When local initiatives meet national public policies: The dynamics of innovation in integrated long-term care

presenter(s) Leonie Henaut | Center for the Sociology of Organizations, CNRS/SciencesPo
Marie-Aline Bloch | Center for the Sociology of Organizations, CNRS/SciencesPo


Introduction: The increasing number of people in chronic conditions requires not only a growing number of diverse care and support services, but also a better articulation between the different providers. To reduce the fragmentation of the health care system, policy makers, professionals, and family and user-led organizations, are engaged in a permanent process of innovation and cooperation. Because the improvement of integrated care relies entirely on that collective dynamics, the latter has to be better understood. Aims: Approach integrated care schemes through their life cycle; offer an interactive model explaining the dynamics of innovation; identify the success factors that facilitate integration work in France. Results: Comparing five different coordinated and integrated care schemes created in France over the past two decades for vulnerable elderly people shows that their development follows a similar pattern – what we call the “life cycle” of integrated care schemes – made of three to four phases: emergence, building up, routine, and eventually disappearance. All along the process, local initiatives, usually conducted by pioneer physicians or family and user-led organizations, face national public policy agenda. Interactions occur through four key processes initiated by nationallevel policy makers: experimentation, assessment, conceptualization, and generalization. More specifically, these processes are meta-processes because they are fuelling schemes’ life cycles which are themselves organizational processes. Depending on the scheme you consider, the four meta-processes occurred neither in the same order nor at the same pace. Hence the comparison helps us understand the factors that may restrict or facilitate the effective implementation of integration work. Finally, the in-depth study we realized on an emergent scheme devoted to the management of people with rare diseases’ care pathways, reveals the reciprocal learning and prescription process between local political entrepreneurs and policy makers working at multiple levels. Conclusions: Innovation is neither the work of a few pioneers nor the one of national policy makers, but a collective and interactive dynamics. The continuity of public funding is crucial in the process, as well as the existence of a resource project team at the national level in order to ensure equal treatment throughout the country.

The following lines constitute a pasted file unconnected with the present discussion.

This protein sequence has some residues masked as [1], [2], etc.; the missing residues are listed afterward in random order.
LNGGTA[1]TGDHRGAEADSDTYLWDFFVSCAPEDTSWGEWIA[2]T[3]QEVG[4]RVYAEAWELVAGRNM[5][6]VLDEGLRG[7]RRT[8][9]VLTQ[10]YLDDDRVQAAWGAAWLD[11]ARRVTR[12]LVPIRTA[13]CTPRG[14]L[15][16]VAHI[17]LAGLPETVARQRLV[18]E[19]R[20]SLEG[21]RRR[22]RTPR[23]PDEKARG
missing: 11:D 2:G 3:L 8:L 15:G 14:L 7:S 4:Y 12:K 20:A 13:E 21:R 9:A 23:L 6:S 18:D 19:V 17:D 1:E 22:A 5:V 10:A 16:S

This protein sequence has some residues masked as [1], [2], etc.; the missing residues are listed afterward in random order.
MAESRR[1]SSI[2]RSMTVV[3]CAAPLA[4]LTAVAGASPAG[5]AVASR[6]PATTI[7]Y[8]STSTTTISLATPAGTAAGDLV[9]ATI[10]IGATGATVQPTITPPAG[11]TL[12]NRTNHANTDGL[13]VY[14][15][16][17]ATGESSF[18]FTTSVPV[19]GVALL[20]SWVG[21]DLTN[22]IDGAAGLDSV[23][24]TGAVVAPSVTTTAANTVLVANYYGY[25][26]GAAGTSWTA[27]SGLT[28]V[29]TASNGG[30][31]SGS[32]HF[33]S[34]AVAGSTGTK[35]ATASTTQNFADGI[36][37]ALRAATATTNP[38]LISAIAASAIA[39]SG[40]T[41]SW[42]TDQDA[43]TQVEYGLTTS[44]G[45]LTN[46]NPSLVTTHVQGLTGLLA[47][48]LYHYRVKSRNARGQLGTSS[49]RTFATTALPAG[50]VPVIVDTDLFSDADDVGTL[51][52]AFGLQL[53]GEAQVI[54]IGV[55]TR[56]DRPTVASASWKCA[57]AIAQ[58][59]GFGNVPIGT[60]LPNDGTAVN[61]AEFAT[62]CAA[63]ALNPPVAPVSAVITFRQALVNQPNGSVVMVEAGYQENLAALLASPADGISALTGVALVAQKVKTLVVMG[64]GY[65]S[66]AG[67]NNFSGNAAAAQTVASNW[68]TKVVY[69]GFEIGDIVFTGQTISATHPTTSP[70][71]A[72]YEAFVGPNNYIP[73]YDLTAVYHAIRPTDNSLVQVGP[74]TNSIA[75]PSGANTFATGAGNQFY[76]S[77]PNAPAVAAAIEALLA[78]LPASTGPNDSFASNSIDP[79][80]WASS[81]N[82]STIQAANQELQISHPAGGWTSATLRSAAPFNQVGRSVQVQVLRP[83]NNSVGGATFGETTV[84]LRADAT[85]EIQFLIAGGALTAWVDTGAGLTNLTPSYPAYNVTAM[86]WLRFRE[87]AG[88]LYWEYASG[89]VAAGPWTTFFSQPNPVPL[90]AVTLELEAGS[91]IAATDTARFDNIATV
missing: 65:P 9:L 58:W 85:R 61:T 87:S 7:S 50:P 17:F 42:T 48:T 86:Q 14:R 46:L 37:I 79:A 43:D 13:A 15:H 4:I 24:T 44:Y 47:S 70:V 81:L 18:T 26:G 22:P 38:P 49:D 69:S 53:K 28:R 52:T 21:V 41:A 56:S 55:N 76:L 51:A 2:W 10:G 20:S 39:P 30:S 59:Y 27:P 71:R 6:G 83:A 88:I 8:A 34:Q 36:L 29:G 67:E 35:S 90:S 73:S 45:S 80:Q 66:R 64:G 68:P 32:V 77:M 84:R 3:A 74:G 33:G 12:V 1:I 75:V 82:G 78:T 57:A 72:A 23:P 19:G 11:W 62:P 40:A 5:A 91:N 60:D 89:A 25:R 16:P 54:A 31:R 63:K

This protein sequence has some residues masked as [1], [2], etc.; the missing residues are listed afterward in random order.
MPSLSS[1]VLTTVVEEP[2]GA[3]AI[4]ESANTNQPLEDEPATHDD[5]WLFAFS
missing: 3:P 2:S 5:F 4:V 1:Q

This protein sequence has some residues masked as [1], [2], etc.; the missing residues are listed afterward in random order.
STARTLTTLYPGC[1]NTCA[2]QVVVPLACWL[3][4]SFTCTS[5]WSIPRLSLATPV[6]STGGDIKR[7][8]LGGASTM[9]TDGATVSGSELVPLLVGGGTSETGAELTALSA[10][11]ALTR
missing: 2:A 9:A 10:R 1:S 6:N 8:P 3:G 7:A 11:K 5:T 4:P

date 3 September 2014

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